There are plenty of places to satisfy your need to shop in Lisbon – Baixa is the old shopping district in the city and is home to some excellent locally-owned shops selling handicrafts and food produce such as chocolates, dried fruits, pastries and regional cheese and wines. This area is also home to all the usual European chain stores.
Chiado is one of Lisbon’s smartest districts and is your spot for the chic independent shops and well known higher-end brands such as Hugo Boss, Sisley and Levi’s.
Avenida da Liberdade is one of the widest and most impressive roads in the city, and the place to go for those with more serious cash to splash at the likes of Louis Vuitton, Armani and Burberry.
The best kind of shopping in Lisbon is when you get away from the chains and into the locally owned stores however. Ceramics, lace, jewellery, clothes, local foods and wine are just some of the more typical things you will find, locally made and from family-run shops, with Baixa and Bairro Alto being the best neighbourhoods to explore for these sorts of souvenirs.
Europe’s largest indoor aquarium - the Oceanario de Lisboa - is a must-visit for any family in Lisbon. With a vast tank separated into four separate habitats representing the North Atlantic, Antarctic, Pacific and Indian Oceans, and home to over 450 different marine species including sharks, rays, penguins, sea otters and all manner of other species, it's guaranteed to wow all visitors – children and adults alike.
The Jardim Zoologico is another popular spot for the kids with over 2000 animals across 370 species, as well as a cable-car ride and twice-daily animal shows.
Although not in the city itself, Lisbon is surrounded by many beautiful beaches. If hiring a car it’s possible to explore the region easily and discover any number of these, however the beaches of Praia de Carcavelos and Praia Sao Pedro are both easily accessible as day trips using public transport, both being on the Lisbon-Cascais train line, and they offer wide sandy beaches and clear waters. However, for those hoping to spend hours in the water, be warned – as it's the Atlantic the water is shockingly cold, even in the height of summer!
Lisbon has a great music scene where you can enjoy all and any genre of music from rock through to classical, and of course fado, Portugal’s traditional folk music for which Lisbon is famous.
Armazem F and The Music Box are some of the best-known venues for more contemporary music with world renowned bands and DJs frequently playing and the venues staying open long into the night.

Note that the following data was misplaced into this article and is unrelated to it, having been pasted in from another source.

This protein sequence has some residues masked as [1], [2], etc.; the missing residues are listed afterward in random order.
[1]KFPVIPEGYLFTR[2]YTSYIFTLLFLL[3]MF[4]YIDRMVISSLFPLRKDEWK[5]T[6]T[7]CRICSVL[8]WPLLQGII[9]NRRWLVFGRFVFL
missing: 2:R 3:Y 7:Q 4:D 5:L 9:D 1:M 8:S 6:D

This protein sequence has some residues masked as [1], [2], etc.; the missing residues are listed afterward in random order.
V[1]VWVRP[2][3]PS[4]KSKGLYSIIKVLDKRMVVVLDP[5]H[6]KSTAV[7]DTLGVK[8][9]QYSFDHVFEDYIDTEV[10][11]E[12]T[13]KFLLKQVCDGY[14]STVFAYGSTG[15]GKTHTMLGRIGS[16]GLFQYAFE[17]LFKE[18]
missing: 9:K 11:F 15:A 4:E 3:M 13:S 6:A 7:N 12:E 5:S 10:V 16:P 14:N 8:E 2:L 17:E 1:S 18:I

The Hot Clube de Portugal is one of Europe’s oldest jazz clubs, and widely considered one of the best in Europe – if not the world! A brilliant option for an intimate late night jazz session.
For those in the mood to sample the infamous fado, Senhor Vinho offers an incredible authentic performance whilst you enjoy your dinner – it's very popular, so you’d be advised to book in advance. Povo is another great option, where a number of different up-and-coming artists play throughout the night. No food, but free entry, an intimate setting and a CD produced at the end of every night should you want a memento to take away.
Lisbon will not disappoint anyone looking for lively nightlife. Known to be among one of the best cities in Europe for its fun after dark, it is home to an enormous variety of bars and nightclubs, most of which are open well into the early hours and with prices well below many other European cities.
Bairro Alto is one of the most popular areas, and its small streets packed full with lively bars and restaurants make it the perfect place to head of an evening. The area around Cais do Sodré is best for a more classic nightclub and cocktail bar, whilst the stretch along the waterfront from Santos to Santa Apolónia is home to some of the best megaclubs.
Given its location on the coast it's no surprise that Lisbon’s restaurants are brimming with delicious fresh seafood; a must-try for all fish eaters. Lisbon is bursting with fabulous eateries however, and with cuisines from around the globe so you’ll have no trouble finding something to suit all tastes and budget.
For cheaper and more traditional options, try Casa dos Passarinhos and Bota Alta. Café no Chiado is a friendly café serving a nice variety of steaks, fish and salads, and Os Tibetanos is a brilliant vegetarian option.
For those looking to push the boat out, Gambrinus is the place to go for the best seafood you’ll have had in a while, whilst Belcanto, A Travessa and 100 Maneiras are also bound to impress.
Mercado da Ribeira is a large indoors farmers market perfect for those cooking for themselves, or wanting to stock up ahead of a day out.